Barack Obama’s Rasmussen approval ratings for May Not a good time to be a politicians named Brown

Sense prevails in Las Vegas…almost

June 9th, 2009 at 11:46am

About two weeks ago I was confused by the thinking behind the answers being provided to a poll on the KXNT website.

The question was:

The [police] officer who was killed in a crash last week was driving 109 mph [175 km/h] with no lights, sirens or seatbelt. The other driver who turned in front of him had been drinking, but was not legally DUI. Who is at fault?

And the results at the time of writing that blog post were:

The Officer. He was totally reckless. ( 57% )
Mostly the officer, but the driver contributed. ( 24% )
Both of them. It was a “perfect storm”. ( 15% )
Mostly the driver, but the officer contributed. ( 2% )
The driver. He was still impaired. ( 2% )

I was part of the 57% and couldn’t comprehend how people could believe the other three answers, especially the last two.

I’m pleased to be able to report that the authorities in Vegas have seen sense, and dropped all charges against the driver.

Metro Police have dropped all charges filed for last month’s crash that took the life of Officer James Manor.

Officer Manor was killed back on May 7th when his police cruiser collided with a pickup truck driven by Las Vegas resident Calvin Darling.

Darling was initially arrested for DUI and failure to yield to an emergency vehicle, but was later released when tests revealed his blood alcohol content was not over the legal limit. Further investigation revealed that Officer Manor was traveling 109 miles-per-hour with no emergency lights or sirens on just before the crash.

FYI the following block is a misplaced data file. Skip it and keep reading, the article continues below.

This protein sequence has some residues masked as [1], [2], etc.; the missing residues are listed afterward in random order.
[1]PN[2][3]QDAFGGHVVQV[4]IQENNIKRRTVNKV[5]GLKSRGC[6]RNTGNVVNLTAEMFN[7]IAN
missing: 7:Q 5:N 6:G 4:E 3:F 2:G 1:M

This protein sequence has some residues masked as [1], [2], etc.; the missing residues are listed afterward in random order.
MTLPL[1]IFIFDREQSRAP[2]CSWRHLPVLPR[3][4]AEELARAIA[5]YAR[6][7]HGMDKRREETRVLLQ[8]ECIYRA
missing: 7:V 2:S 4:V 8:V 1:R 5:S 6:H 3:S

With the investigation now complete, police say they’ve determined the accident was caused by Officer Manor’s excessive speed, and that Darling was not at fault.

Police recommended that District Attorney David Roger drop all charges against Darling, and Roger agreed, calling the case “a tragedy all around.”

(line breaks added by Samuel for readability purposes)

There is one part of the story which still leaves me puzzled though, and that is the original cause of Officer Manor’s decision to speed and what authorities have decided to do about it:

In addition, Metro says no charges will be filed against the 14-year-old girl who placed the fraudulent 911 call prompting Officer Manor’s rapid response.

A fake 911 call which results in a death, and no penalty? Not even community service? If it were up to me, she would be working alongside the emergency services for a while so that she comes to grips with the extraordinary work these people do, and why you can’t waste their time with fake emergency calls.

Samuel

Entry Filed under: General News,Samuel's Editorials

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